Many of the flourishing big businesses owned by white people today were supported by previous minority governments. Sadly, nascent black businesses in the new dispensation are made to feel grateful for crumbs, while established white businesses continue to get big contracts from the state. Yet it is known that the private sector is the exclusive domain of white business

Black businesses are condemned to a survival mode. Under these circumstances, prospects for black-owned companies to grow and match the giants owned by white entrepreneurs are bleak. At the social level, the emergence of a proportionally tiny black middle class belies the reality of worsening socio-economic conditions for black people.

While the introduction of easy subjects like mathematics literacy and life orientation in our schooling system may have improved matric results for black students, the rising national pass rate has not closed our country’s skills gap. Nor has it altered the essential character of black people as the most unskilled segment of our country’s population.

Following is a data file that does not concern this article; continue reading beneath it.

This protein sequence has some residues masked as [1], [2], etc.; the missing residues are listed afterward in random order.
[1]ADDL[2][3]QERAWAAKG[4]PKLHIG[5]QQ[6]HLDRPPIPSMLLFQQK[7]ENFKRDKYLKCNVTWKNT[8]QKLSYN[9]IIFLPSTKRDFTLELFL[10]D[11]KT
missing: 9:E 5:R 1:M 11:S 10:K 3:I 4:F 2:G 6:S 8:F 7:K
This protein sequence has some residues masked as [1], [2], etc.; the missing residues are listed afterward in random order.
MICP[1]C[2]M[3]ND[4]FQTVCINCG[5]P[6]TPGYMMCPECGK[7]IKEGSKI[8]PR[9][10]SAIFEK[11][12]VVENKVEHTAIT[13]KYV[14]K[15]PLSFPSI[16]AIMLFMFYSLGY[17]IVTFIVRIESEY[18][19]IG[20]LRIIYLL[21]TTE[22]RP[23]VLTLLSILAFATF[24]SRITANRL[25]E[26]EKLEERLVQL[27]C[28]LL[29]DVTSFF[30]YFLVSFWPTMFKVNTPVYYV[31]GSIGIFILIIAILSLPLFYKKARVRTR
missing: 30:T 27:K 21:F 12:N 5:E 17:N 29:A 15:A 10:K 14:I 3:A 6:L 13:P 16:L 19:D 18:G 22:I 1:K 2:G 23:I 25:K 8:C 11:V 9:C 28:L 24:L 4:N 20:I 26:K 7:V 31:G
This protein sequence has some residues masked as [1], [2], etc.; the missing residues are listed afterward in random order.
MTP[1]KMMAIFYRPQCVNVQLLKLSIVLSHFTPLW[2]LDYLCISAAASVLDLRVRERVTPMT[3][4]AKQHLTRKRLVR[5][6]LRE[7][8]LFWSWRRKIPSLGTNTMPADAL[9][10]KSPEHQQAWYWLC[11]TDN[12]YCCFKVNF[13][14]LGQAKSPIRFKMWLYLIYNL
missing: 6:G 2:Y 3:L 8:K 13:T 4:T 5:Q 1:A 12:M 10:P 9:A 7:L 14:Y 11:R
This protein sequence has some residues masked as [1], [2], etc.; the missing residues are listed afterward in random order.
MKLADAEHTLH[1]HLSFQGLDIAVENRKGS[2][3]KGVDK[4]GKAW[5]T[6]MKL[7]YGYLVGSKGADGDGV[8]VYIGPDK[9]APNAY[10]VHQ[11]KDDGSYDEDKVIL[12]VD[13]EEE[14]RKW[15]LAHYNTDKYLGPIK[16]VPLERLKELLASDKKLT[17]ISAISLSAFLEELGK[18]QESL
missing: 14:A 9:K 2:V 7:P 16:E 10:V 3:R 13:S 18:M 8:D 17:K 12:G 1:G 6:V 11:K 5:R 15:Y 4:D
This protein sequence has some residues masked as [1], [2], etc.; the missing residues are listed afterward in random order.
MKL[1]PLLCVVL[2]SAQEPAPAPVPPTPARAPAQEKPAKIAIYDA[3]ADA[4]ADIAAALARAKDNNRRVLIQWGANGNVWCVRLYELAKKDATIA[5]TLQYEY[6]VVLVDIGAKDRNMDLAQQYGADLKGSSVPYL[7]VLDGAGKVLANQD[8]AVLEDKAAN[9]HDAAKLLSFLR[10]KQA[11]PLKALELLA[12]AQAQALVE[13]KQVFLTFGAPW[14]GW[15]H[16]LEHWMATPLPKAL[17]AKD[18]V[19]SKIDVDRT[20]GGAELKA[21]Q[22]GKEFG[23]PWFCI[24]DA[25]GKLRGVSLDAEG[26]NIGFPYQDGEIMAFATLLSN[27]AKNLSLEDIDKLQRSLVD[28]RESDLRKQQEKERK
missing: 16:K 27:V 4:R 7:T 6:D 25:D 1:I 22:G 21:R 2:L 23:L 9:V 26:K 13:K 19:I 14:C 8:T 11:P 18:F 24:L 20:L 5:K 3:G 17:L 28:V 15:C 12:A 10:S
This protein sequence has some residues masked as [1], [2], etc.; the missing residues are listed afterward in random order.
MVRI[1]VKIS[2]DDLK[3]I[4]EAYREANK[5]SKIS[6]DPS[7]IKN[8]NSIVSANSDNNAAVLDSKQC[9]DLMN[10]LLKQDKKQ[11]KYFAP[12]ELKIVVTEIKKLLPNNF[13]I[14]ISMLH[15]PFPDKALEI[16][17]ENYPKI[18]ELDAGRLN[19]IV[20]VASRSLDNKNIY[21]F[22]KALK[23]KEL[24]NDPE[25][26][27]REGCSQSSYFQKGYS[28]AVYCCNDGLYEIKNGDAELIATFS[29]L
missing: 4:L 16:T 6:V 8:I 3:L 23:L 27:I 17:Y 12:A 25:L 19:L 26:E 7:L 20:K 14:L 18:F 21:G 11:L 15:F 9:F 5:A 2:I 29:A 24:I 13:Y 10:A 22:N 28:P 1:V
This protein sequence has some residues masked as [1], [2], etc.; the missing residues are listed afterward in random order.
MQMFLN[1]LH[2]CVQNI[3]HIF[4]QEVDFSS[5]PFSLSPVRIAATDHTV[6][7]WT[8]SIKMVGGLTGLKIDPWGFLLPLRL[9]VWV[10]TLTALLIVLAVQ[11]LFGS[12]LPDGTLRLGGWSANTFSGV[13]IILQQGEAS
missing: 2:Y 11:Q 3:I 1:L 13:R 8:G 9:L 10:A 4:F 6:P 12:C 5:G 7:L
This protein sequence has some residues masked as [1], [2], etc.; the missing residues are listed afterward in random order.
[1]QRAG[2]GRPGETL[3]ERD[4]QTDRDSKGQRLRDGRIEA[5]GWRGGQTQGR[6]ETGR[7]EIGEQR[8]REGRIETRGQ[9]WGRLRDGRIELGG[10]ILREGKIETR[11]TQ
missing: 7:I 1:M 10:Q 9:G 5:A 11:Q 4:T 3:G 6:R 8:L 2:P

Underperformance in real maths and science is the chief characteristic of South Africa’s education system. There are even suggestions that some aspects of Bantu education were better than what we have today. Misguided as such sentiments may be, the past cannot be wholly bad, and the present cannot be entirely good.

The honest among us will not hide the fact that public education for black people is far from ideal. Even teachers who teach in rural and township schools take their own children to their nearest private school, a sign that they don’t trust what they themselves deliver in the class room.

Worst of all is that despite the lack of skills, TVET colleges have been neglected to a state of worthlessness. The poorly equipped artisans they produce continue to swell the ranks of the unemployed. No amount of political campaigning will eclipse this reality.